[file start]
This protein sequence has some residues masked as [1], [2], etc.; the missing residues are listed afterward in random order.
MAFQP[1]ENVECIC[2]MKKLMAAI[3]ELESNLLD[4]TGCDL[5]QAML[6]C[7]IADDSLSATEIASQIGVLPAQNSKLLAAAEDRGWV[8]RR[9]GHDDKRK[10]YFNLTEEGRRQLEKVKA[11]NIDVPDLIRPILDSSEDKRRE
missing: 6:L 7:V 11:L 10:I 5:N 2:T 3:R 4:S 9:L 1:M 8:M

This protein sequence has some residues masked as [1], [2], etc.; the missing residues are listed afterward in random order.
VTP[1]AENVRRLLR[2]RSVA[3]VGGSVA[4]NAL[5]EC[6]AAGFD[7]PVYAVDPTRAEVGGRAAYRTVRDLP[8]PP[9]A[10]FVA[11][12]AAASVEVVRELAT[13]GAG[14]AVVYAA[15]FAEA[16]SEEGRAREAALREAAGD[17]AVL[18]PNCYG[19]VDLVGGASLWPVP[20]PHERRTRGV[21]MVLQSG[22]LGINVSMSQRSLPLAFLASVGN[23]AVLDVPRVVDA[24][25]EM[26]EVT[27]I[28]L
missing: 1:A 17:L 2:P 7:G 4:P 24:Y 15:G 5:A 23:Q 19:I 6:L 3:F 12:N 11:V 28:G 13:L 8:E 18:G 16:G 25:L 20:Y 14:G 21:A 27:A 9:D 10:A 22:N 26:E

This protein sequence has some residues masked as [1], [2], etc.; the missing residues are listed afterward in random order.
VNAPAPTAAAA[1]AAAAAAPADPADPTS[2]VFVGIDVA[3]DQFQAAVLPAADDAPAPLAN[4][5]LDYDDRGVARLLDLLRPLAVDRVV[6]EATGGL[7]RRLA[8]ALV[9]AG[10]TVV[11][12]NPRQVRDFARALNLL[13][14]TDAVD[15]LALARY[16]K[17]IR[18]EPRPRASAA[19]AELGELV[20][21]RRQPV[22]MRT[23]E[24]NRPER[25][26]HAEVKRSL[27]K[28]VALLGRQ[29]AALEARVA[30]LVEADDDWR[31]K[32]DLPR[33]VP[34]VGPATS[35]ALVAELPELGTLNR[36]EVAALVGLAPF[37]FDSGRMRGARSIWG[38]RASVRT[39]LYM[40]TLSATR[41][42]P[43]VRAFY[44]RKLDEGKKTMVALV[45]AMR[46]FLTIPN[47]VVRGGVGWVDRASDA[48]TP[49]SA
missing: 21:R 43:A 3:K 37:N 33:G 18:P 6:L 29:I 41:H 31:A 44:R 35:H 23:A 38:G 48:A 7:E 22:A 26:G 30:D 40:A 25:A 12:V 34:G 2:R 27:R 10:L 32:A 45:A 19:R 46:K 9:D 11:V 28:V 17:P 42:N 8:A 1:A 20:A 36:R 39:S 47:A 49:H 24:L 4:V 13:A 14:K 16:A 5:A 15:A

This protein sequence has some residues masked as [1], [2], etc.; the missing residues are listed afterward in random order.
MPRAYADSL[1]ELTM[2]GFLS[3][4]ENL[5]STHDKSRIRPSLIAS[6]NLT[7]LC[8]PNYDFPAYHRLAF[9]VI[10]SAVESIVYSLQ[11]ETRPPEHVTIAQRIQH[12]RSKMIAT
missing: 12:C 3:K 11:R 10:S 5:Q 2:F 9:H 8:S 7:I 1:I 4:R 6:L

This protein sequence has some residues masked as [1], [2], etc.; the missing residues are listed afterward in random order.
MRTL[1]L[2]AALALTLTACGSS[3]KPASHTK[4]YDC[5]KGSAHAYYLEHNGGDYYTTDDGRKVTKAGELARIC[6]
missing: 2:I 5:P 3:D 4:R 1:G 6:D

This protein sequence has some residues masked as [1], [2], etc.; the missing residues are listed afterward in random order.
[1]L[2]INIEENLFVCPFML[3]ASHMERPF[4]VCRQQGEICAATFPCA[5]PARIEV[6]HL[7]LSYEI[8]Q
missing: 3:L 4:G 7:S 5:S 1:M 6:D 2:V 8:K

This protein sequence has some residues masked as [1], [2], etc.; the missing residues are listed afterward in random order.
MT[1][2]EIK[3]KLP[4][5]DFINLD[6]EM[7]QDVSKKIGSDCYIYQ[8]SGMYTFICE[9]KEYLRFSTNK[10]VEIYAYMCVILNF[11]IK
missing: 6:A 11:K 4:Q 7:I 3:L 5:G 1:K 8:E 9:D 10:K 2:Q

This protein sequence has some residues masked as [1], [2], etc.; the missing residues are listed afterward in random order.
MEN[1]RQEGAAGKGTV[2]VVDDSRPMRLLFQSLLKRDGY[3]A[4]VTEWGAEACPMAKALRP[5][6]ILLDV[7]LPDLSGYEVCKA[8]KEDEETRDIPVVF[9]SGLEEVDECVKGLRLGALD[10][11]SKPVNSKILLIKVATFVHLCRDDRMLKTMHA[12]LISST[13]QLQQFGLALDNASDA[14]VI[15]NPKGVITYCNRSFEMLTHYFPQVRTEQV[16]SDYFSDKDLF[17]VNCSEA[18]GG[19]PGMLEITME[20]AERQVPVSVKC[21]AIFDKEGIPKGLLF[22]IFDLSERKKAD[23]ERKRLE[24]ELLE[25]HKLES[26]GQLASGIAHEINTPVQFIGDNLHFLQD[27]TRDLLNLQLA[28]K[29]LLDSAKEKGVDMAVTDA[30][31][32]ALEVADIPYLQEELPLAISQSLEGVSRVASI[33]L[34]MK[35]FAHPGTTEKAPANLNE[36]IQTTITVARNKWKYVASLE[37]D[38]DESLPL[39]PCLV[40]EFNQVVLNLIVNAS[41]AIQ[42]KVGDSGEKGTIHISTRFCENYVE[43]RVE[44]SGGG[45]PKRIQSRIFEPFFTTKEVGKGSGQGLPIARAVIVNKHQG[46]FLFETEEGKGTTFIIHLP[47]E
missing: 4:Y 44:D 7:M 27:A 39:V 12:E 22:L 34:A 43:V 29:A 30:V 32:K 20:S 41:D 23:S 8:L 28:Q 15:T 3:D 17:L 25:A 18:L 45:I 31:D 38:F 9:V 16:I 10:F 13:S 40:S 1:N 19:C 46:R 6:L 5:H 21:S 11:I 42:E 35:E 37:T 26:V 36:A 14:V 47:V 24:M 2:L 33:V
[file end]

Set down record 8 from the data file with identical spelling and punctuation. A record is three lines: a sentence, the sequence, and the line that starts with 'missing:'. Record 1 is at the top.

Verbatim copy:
This protein sequence has some residues masked as [1], [2], etc.; the missing residues are listed afterward in random order.
MEN[1]RQEGAAGKGTV[2]VVDDSRPMRLLFQSLLKRDGY[3]A[4]VTEWGAEACPMAKALRP[5][6]ILLDV[7]LPDLSGYEVCKA[8]KEDEETRDIPVVF[9]SGLEEVDECVKGLRLGALD[10][11]SKPVNSKILLIKVATFVHLCRDDRMLKTMHA[12]LISST[13]QLQQFGLALDNASDA[14]VI[15]NPKGVITYCNRSFEMLTHYFPQVRTEQV[16]SDYFSDKDLF[17]VNCSEA[18]GG[19]PGMLEITME[20]AERQVPVSVKC[21]AIFDKEGIPKGLLF[22]IFDLSERKKAD[23]ERKRLE[24]ELLE[25]HKLES[26]GQLASGIAHEINTPVQFIGDNLHFLQD[27]TRDLLNLQLA[28]K[29]LLDSAKEKGVDMAVTDA[30][31][32]ALEVADIPYLQEELPLAISQSLEGVSRVASI[33]L[34]MK[35]FAHPGTTEKAPANLNE[36]IQTTITVARNKWKYVASLE[37]D[38]DESLPL[39]PCLV[40]EFNQVVLNLIVNAS[41]AIQ[42]KVGDSGEKGTIHISTRFCENYVE[43]RVE[44]SGGG[45]PKRIQSRIFEPFFTTKEVGKGSGQGLPIARAVIVNKHQG[46]FLFETEEGKGTTFIIHLP[47]E
missing: 4:Y 44:D 7:M 27:A 39:V 12:E 22:L 34:A 43:V 29:A 30:V 32:K 20:S 41:D 23:S 8:L 28:Q 15:T 3:D 17:L 25:A 18:L 45:I 31:D 38:F 9:V 16:I 10:F 13:S 40:S 1:N 19:C 46:R 6:L 5:H 21:S 11:I 42:E 35:E 37:T 26:V 36:A 14:V 47:V 24:M 2:L 33:V